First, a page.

SEATTLE — Eric Wedge is returning to baseball after a year away to face the challenge of another rebuilding project.
This time, it’s with the Seattle Mariners.
Wedge was officially announced on Monday as the Mariners’ seventh manager since 2003. His charge is rebuilding a franchise a decade removed from its last playoff appearance and coming off a second 101-loss campaign in the past three seasons.
“Eric brings the energy, passion and leadership that we think is important as we move forward and he has a track record of winning at the major league and minor league levels,” Seattle general manager Jack Zduriencik said in a statement.
Wedge, 42, has gone down the road of rebuilding a struggling franchise before. He was asked to do it twice during his seven seasons as manager in Cleveland, where in 2007 he took the Indians to within one victory of the World Series.
But his inability to win the second time the Indians tried an overhaul eventually cost Wedge his job.
After a year out of baseball, Wedge is ready to jump back in.
“I think this is a terrific opportunity and I am excited to be a part of it,” Wedge said. “Seattle is a great city for me and my family. With the fan support, the ballpark, the ownership and management, the Mariners are in a great position to be very successful.”
Wedge will be formally introduced at a news conference Tuesday.
He’ll be trying to bring stability to a position of flux for nearly 10 years.
Since Lou Piniella ended his 10-year run with the Mariners in 2002, the managerial position in Seattle has become a constant spin cycle. From Bob Melvin, to Mike Hargrove, John McLaren, Jim Riggleman, Don Wakamatsu and Daren Brown — both Riggleman and Brown held interim titles — being the clubhouse leader in Seattle is anything but stable.
Zduriencik believed he had the right choice two years ago when he gave Wakamatsu his first managerial position. And for one season, it worked perfectly. An overachieving Mariners lineup with the feel-good story of Ken Griffey Jr.’s return to his first team captivated the city. Seattle won 85 games in 2009 and after trading for Cliff Lee in the offseason became the popular pick to win the American League West in 2010.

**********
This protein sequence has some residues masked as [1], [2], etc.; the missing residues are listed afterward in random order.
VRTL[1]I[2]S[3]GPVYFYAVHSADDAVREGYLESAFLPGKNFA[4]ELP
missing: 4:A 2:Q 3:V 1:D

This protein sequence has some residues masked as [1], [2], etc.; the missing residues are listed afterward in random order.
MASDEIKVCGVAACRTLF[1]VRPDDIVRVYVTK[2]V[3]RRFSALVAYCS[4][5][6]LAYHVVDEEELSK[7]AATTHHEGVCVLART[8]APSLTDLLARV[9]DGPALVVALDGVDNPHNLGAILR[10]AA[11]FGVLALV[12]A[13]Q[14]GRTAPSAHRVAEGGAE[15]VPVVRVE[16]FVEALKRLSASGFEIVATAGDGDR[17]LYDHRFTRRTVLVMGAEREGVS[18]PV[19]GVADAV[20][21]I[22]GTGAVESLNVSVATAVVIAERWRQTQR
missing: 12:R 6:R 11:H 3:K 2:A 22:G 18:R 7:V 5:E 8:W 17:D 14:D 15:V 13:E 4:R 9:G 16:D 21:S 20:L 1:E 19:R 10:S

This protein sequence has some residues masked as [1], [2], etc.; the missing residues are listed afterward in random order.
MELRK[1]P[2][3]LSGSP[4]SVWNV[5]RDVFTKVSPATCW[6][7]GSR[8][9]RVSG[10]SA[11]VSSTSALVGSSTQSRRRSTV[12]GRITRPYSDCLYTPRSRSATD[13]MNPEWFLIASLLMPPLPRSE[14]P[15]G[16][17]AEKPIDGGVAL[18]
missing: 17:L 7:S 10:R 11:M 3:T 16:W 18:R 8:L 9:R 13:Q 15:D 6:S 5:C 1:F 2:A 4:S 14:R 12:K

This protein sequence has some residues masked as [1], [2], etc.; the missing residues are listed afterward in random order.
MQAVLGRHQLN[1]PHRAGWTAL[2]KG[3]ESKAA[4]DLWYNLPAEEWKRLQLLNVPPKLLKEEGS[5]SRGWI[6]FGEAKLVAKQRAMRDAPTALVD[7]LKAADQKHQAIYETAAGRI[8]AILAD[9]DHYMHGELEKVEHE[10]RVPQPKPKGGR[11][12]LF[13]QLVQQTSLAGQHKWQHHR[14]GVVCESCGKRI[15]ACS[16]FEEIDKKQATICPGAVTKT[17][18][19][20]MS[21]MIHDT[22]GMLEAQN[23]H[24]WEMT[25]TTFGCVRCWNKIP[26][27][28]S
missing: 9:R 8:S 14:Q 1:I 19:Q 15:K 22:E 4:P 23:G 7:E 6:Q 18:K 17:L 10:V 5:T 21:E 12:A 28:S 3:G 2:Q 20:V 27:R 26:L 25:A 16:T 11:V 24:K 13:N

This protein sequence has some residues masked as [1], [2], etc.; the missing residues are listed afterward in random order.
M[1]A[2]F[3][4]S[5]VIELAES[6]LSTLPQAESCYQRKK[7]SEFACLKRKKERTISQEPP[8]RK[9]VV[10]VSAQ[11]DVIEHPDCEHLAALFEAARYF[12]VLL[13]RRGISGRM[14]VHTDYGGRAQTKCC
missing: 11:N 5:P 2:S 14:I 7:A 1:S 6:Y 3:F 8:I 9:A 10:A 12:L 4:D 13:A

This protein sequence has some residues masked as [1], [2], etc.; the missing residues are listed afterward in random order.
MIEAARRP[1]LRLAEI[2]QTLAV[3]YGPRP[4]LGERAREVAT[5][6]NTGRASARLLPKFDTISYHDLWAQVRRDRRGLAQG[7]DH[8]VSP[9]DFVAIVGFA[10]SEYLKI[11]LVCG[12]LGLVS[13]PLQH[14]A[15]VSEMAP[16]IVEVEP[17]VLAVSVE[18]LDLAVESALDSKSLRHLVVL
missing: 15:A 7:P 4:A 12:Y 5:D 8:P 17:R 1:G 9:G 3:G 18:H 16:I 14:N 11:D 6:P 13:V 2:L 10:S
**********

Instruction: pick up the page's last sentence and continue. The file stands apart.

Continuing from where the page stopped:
Instead, Seattle collapsed amid rumors, abrupt retirements, dugout spats and above all else, really poor play. Wakamatsu was fired on Aug. 9 with the Mariners 28 games under .500. Brown filled in admirably over the final six weeks, but was never considered a serious candidate for the permanent position.
Zduriencik chose this time to go with experience. His interviews consisted of all former managers, including Bobby Valentine, John Gibbons and Lloyd McClendon.
Ultimately, Zduriencik went with the youngest of the candidates, perhaps a signal of being ready to dig in for what could be a lengthy rebuilding project.
Wedge was just 34 when he was hired by Cleveland after the 2002 season. He went 68-94 that first season with the Indians, but by Year 3, Cleveland was in the AL Central race all the way to the end and finished with 93 wins. After a setback in 2006, Cleveland won the AL Central in 2007 and beat the New York Yankees in the AL division series.
In the AL championship series, the Indians took a 3-1 lead, only to see Boston rally to win the final three games, all in convincing fashion.
By the end of the 2009 season, when Wedge was fired with six games remaining, the Indians had fallen back to the bottom of the division.
In Seattle, Wedge will inherit a roster likely to face an overhaul and will rely on young, inexperienced players. The centerpiece of Seattle’s future will continue to be young right-hander Felix Hernandez, along with some talent in the minor leagues likely to make their debuts next season. Wedge’s job will be to develop those pieces around Hernandez.
“As a former manager of the year he has experience working with both veteran and younger players and as we move ahead we look forward to his contributions,” Zduriencik said.